In the meantime, night had descended again. The time had arrived once more to prepare our night quarters on the wild prairie under the stars.

We had a little hay left, but we needed that for food for our cattle. Nothing was left for us but the bare ground, which was sufficiently large for us. After we had earned our evening meal, we were supposed to go to sleep. We, the 12 children of the two families, lay in the middle, and our parents on both sides of us. After the customary evening blessings, which the mothers invoked upon their wards, we normally would have been quickly overcome by sleep. But there on the empty, open prairie, sleep was quite another matter.

It was a cold, frosty October night. We noticed that our mothers, more in a sitting than in a reclining position, watched over us, asking now this, now that child, if he or she were cold, which we older children constantly denied. We could see clearly by the bright moonlight how the tears, like pearly dew drops, rolled down the cheeks of our mothers.

Yes, those were the pioneer days.

That we were on our feet early the next morning, the dear reader may well imagine, because the black prairie was covered with frost. In reality, it looked as though we had had a light snow during the night. The lake, near which we camped, was frozen so hard that we could hardly water our cattle. We had neither wood nor any other kind of fuel with which to build a fire to warm ourselves.

In all haste, we devoured our bread with tears, and then continued into the blackened hills. But then, finally, at noon, after a long and seemingly endless trek, excitement mounted: from the golden hills surrounding Long Lake, we could look west into our promised land, which we reached at about three o’clock in the afternoon.

We had reached our destination.

II.

Having safely arrived, we discovered that the people already settled there were, with few exceptions, mostly young and poor. At that time, every head of a family could take up three claims: a pre-emption, a tree claim, and a homestead. Each consisted of 160 acres.

The pre-emption, after residing on it for six months, could be “proven up,” and on paying $1.25 per acre, title was given to it.

The land, however, was not surveyed until the fall of 1884. That caused serious problems. People hardly knew where to locate their homes. Consequently, only sod huts were built, mostly 12 by 14 feet as a temporary home for the coming winter.

In reality, the land had not yet been opened up for filing, and I think it was the last day of October when, unexpectedly, Karl Schuchardt and a Mr. Spittler arrived toward evening from Koto with the information that the land would be opened up for filing the next morning.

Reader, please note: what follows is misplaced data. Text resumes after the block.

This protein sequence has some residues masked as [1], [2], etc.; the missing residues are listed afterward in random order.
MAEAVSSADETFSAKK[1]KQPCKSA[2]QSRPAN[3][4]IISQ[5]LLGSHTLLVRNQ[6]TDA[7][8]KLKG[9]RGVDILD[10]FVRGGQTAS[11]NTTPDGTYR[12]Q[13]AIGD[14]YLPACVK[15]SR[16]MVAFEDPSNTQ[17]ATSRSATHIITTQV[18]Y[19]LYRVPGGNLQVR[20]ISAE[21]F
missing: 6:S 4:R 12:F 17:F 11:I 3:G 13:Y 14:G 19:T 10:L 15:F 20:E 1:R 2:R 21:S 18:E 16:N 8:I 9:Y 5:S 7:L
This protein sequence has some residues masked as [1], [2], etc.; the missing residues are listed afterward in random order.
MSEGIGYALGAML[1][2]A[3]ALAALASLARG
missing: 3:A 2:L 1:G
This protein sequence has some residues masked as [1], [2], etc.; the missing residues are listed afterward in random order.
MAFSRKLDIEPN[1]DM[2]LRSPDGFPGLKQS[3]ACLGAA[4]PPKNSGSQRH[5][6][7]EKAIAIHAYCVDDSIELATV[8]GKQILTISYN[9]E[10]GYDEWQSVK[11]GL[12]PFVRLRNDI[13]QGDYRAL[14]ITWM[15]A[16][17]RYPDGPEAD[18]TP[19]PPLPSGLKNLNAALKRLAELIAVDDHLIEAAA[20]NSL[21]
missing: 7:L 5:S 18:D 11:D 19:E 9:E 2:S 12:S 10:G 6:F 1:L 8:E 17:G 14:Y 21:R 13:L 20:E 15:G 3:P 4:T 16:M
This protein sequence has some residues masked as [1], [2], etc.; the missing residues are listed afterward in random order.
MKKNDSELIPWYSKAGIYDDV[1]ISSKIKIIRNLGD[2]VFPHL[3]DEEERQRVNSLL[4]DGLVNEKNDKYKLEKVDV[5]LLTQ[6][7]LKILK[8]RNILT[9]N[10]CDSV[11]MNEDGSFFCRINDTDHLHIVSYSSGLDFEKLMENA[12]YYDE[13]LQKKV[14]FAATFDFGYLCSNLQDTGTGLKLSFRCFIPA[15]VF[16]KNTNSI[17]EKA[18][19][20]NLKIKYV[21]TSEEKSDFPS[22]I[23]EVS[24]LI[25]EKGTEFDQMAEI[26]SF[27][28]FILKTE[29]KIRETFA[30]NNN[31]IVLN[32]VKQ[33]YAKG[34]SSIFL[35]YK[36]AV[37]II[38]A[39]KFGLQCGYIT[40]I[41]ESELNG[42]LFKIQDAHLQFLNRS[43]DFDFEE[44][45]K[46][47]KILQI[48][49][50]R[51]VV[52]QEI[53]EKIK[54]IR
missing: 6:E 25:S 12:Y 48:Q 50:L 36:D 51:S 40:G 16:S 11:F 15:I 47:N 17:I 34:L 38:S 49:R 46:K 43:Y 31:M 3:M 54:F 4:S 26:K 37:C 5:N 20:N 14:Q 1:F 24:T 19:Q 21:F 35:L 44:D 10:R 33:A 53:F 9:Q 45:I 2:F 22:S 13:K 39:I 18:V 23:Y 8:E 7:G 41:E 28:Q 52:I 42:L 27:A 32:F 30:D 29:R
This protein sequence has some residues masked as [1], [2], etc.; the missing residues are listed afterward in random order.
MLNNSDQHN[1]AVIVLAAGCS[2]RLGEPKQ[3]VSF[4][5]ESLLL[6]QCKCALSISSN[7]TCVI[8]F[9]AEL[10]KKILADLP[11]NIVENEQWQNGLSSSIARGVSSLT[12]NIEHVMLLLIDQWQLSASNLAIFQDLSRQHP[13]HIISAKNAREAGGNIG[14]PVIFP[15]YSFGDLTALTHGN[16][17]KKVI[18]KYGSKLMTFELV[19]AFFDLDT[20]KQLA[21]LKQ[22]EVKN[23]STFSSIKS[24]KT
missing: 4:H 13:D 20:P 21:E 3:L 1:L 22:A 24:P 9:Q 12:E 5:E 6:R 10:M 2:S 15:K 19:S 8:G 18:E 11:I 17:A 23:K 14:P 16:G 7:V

That, indeed, was an important message for us immigrants. It brought new life into the homes. We boys had to be the foot racers to inform the neighbors, south and west, of the good tidings. They, in turn, informed their neighbors. In less than three hours, all had assembled at the Valentine Mettler home.

From the Mettlers, horses were hitched to several wagons and the men departed for Westport, some 58 miles distant. The teams were then left at Westport, from where the eager immigrants rode the train to Aberdeen, where the government land office was located.

The next morning, without delay, pre-emption and timber claims were taken up. Those were proved up after six months. After that, the homestead claim was taken up on which, however, buildings had to be erected.

In the meantime, cold weather had set in. It was no longer possible to construct sod huts. As a result, our father, Daniel Opp, drove to Frederick to get lumber, with which we hastily built a shanty, 12 by 14 feet, to serve as our first Dakota home.

It was our intention to cover up our new board hut with sod, but we did not quite accomplish that goal because the ground froze up too hard. Like it or not, we had a home for the winter. For fuel, we used reeds, which Daniel Bittner cut for us. We burned the reeds in an old cook stove. And in order to keep our home warm, someone had to always stand beside the stove and feed it with reeds.

Now I want to mention also about the first election on November 4th, 1884.